The Germans were so fast because they didn’t sleep and they never stopped. They went through the night. If you look at the movements of the German tanks and troops, it was fast, but also extremely erratic as well. This was due to the effects of the methamphetamines. Constant methamphetamine abuse for days in a row will make practically anyone erratic and even unhinged. 

Do you see a connection between methamphetamine use and Nazi atrocities? Did methamphetamines allow the German soldier to cross the line and commit the horrors of the war?

In my research, I actually did not find any documents or any letters or anything written at all relating to that question. As a result, I can only answer in speculation. There might be sources that could be found in Yad Vashem (The World Holocaust Remembrance Center) in Jerusalem, but I didn’t have the opportunity to look at those records. There is no doubt that atrocities were done on a huge scale by the German army, but also by the SS in particular. Many of the documents that might have contained such information were destroyed by the SS just before the end of the war. There was a systematic attempt to destroy all records of what had happened. There are some documents left that tell of alcohol abuse by concentration camp guards. Many drank to cope with the extreme stress of working in a concentration camp.

There are many reports, however, outside of the concentration camps, of alcohol and Pervitin usage working quite well together. They seem to be two drugs that complement each other. If you take meth, you can drink a lot more alcohol without getting so obviously intoxicated. Given the widespread usage of Pervitin in the German army, I wouldn’t be surprised if many concentration camp guards used the drug to stay awake and be alert. Combined with alcohol, it would have helped them cope with such an inhumane job and horrible working environment. In terms of the atrocities committed by the German soldiers, like the machine gunning of the Jews and prisoners of war, I am pretty sure that Pervitin played a role. It makes sense that these soldiers would be taking the drug, and it would reduce their inhibitions and increase their ability to commit such horrendous acts. Still, I don’t have any documentation to support these theories. That’s why I chose not to write about it in the book.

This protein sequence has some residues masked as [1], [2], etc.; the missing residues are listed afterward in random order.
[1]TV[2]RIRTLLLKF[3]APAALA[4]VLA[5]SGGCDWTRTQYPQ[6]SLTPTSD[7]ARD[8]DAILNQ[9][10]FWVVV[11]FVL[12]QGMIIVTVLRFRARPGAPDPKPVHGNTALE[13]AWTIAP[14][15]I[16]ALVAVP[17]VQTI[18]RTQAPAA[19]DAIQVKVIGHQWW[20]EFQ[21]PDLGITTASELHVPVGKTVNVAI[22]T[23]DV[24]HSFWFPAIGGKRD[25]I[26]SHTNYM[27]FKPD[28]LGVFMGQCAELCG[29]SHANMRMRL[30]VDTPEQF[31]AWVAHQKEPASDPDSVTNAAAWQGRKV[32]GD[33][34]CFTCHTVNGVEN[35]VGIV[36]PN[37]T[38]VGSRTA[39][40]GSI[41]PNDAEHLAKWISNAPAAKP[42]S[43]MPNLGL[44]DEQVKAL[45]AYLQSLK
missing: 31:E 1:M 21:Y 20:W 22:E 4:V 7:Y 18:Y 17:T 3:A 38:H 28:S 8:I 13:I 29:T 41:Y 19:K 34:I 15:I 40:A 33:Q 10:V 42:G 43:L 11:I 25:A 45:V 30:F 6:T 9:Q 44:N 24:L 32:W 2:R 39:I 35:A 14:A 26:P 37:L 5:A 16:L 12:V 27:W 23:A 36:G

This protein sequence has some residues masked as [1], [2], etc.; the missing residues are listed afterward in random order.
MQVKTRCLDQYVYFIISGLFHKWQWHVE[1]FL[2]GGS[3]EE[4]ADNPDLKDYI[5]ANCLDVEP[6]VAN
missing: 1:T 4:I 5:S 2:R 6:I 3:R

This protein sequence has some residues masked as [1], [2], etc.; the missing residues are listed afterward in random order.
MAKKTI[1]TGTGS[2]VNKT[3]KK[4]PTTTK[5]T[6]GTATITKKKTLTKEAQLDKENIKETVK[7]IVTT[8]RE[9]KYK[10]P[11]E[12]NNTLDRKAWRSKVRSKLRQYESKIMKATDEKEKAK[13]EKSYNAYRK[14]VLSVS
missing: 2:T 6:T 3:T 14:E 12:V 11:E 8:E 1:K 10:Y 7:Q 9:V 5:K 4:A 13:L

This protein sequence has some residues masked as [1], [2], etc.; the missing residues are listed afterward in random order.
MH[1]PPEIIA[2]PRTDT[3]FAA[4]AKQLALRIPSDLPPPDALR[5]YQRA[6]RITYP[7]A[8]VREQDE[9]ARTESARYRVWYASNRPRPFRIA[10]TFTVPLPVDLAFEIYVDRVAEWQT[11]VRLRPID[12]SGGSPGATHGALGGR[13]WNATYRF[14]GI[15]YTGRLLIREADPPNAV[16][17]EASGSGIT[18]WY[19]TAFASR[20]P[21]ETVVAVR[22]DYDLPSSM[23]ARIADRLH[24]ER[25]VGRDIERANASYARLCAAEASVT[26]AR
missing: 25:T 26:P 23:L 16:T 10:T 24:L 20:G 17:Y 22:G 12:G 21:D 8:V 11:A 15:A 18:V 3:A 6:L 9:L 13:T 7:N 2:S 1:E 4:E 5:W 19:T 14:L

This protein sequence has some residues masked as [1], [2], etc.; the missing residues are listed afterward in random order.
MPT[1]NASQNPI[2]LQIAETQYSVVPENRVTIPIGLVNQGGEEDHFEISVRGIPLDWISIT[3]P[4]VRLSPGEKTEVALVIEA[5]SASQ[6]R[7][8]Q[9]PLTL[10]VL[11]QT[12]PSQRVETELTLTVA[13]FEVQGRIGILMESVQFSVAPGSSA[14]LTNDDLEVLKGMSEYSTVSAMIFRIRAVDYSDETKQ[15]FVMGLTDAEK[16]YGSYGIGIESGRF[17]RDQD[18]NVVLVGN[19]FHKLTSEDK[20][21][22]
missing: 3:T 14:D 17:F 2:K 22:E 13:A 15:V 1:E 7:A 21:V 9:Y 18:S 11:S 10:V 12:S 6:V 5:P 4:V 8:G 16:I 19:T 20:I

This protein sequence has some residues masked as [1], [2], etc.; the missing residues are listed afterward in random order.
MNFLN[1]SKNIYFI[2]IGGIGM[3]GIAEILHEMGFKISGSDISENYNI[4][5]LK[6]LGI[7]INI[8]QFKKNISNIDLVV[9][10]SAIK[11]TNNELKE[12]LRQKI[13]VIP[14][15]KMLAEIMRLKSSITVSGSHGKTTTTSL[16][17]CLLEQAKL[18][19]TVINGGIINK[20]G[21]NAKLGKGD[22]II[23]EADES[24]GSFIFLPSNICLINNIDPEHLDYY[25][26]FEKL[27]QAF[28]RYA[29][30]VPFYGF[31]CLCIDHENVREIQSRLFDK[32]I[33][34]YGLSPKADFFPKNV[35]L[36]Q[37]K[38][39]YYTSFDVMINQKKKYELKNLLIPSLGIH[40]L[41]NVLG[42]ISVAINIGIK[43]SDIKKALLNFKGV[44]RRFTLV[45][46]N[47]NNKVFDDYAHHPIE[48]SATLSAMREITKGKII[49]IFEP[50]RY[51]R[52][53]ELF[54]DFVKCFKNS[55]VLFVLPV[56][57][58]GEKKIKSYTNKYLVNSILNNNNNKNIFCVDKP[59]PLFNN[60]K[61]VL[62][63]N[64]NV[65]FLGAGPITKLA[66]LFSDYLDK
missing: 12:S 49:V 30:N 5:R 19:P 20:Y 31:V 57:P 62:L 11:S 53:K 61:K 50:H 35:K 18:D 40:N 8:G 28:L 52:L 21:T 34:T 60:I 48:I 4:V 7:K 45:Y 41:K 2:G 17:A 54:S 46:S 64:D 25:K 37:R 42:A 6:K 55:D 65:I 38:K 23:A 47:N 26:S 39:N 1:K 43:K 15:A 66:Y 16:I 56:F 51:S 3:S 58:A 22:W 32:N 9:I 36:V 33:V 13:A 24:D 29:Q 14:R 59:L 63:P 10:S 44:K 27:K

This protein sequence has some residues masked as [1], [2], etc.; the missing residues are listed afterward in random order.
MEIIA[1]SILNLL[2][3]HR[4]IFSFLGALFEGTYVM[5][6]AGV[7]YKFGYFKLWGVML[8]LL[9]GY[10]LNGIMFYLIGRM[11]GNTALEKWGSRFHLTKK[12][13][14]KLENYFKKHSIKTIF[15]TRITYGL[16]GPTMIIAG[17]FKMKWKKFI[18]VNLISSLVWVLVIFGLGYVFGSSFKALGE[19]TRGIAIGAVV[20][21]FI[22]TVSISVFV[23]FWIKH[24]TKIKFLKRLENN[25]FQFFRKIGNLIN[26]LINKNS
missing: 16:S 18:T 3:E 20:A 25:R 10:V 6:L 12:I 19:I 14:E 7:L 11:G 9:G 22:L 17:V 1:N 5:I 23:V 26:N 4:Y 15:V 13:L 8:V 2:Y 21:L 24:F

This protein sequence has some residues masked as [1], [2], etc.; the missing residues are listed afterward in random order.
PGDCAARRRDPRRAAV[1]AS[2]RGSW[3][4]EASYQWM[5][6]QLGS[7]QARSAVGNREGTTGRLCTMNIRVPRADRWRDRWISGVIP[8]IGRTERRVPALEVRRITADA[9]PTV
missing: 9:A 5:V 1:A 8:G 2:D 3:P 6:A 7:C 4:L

Was General Erwin Rommel, the legendary German Field Marshall and Nazi tank commander, a methamphetamine addict? Did methamphetamine use prove as effective in North Africa later in the war as it had in Europe?

I have reports about the distribution of Pervitin in the German army and how it was praised by General Rommel’s chief medical officer. Clearly, Rommel’s troops were given and were taking Pervitin like the rest of the German army. I never found any documents, however, directly connecting Rommel himself with Pervitin. I also never found any documents disconnecting him with the drug. I can only prove that his leading medical officer ordered tens of thousands of pills for the troops and praised it in letters. Since Rommel’s troops certainly were high on meth, it wouldn’t be a surprise if Rommel himself had taken the drug as well.